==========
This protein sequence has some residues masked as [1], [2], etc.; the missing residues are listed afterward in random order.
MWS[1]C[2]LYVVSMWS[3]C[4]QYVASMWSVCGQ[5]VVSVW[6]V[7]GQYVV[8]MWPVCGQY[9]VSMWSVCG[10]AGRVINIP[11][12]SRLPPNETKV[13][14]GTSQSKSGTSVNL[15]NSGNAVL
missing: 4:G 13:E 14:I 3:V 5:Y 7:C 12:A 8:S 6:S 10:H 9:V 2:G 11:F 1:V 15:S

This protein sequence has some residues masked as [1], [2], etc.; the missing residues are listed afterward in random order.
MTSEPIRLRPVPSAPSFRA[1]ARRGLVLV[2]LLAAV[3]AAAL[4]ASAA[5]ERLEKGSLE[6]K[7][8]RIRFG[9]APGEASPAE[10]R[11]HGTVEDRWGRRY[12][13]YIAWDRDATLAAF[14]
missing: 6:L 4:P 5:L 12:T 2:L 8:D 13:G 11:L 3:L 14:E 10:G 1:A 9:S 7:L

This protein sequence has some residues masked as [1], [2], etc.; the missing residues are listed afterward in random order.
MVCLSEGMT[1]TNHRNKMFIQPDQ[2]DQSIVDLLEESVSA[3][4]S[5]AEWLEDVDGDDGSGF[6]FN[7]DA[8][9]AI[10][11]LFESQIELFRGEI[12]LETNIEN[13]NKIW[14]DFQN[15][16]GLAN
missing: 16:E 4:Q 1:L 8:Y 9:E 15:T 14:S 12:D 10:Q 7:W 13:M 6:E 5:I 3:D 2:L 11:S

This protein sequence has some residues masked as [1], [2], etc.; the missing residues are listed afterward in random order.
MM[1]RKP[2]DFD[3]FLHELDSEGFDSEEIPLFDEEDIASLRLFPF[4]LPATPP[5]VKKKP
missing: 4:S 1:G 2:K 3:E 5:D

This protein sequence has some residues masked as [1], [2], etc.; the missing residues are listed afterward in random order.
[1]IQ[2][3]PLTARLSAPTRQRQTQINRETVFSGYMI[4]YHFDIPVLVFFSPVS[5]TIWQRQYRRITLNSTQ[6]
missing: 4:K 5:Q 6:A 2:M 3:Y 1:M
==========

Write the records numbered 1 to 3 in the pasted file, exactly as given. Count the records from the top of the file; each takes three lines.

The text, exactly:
This protein sequence has some residues masked as [1], [2], etc.; the missing residues are listed afterward in random order.
MWS[1]C[2]LYVVSMWS[3]C[4]QYVASMWSVCGQ[5]VVSVW[6]V[7]GQYVV[8]MWPVCGQY[9]VSMWSVCG[10]AGRVINIP[11][12]SRLPPNETKV[13][14]GTSQSKSGTSVNL[15]NSGNAVL
missing: 4:G 13:E 14:I 3:V 5:Y 7:C 12:A 8:S 6:S 10:H 9:V 2:G 11:F 1:V 15:S

This protein sequence has some residues masked as [1], [2], etc.; the missing residues are listed afterward in random order.
MTSEPIRLRPVPSAPSFRA[1]ARRGLVLV[2]LLAAV[3]AAAL[4]ASAA[5]ERLEKGSLE[6]K[7][8]RIRFG[9]APGEASPAE[10]R[11]HGTVEDRWGRRY[12][13]YIAWDRDATLAAF[14]
missing: 6:L 4:P 5:L 12:T 2:L 8:D 13:G 11:L 3:L 14:E 10:G 1:A 9:S 7:L

This protein sequence has some residues masked as [1], [2], etc.; the missing residues are listed afterward in random order.
MVCLSEGMT[1]TNHRNKMFIQPDQ[2]DQSIVDLLEESVSA[3][4]S[5]AEWLEDVDGDDGSGF[6]FN[7]DA[8][9]AI[10][11]LFESQIELFRGEI[12]LETNIEN[13]NKIW[14]DFQN[15][16]GLAN
missing: 16:E 4:Q 1:L 8:Y 9:E 15:T 14:S 12:D 10:Q 7:W 13:M 6:E 5:I 3:D 2:L 11:S